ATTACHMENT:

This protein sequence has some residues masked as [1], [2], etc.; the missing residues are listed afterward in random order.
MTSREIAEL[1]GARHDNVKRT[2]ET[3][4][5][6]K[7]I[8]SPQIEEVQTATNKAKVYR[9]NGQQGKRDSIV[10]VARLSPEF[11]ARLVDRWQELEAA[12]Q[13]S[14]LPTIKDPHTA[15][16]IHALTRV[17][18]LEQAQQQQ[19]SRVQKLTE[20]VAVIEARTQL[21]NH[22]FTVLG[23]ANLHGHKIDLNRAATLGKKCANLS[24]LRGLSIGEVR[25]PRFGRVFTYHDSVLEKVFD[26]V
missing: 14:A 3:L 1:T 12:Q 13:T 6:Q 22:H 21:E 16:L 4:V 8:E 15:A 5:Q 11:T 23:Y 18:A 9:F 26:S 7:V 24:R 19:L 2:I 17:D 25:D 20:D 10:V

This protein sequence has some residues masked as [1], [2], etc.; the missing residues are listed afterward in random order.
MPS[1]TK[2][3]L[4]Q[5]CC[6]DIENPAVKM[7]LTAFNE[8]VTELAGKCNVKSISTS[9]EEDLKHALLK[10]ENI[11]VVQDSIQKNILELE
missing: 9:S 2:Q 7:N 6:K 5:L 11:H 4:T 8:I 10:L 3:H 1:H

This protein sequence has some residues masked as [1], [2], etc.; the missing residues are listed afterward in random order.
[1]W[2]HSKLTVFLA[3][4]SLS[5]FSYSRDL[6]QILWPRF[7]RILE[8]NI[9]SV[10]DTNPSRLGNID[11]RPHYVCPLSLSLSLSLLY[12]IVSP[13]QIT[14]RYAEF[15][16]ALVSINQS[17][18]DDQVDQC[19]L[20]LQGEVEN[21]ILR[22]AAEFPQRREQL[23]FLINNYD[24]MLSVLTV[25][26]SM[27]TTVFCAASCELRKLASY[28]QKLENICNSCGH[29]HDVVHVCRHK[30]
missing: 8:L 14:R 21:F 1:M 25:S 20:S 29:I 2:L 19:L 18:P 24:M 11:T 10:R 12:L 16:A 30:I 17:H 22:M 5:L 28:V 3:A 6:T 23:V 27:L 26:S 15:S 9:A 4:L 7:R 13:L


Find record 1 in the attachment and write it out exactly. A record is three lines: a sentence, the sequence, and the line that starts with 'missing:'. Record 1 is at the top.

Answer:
This protein sequence has some residues masked as [1], [2], etc.; the missing residues are listed afterward in random order.
MTSREIAEL[1]GARHDNVKRT[2]ET[3][4][5][6]K[7]I[8]SPQIEEVQTATNKAKVYR[9]NGQQGKRDSIV[10]VARLSPEF[11]ARLVDRWQELEAA[12]Q[13]S[14]LPTIKDPHTA[15][16]IHALTRV[17][18]LEQAQQQQ[19]SRVQKLTE[20]VAVIEARTQL[21]NH[22]FTVLG[23]ANLHGHKIDLNRAATLGKKCANLS[24]LRGLSIGEVR[25]PRFGRVFTYHDSVLEKVFD[26]V
missing: 14:A 3:L 1:T 12:Q 13:T 6:Q 22:H 21:E 16:L 4:V 8:E 15:A 5:Q 11:T 23:Y 18:A 9:F 26:S 7:V 24:R 19:L 2:I 17:D 25:D 20:D 10:V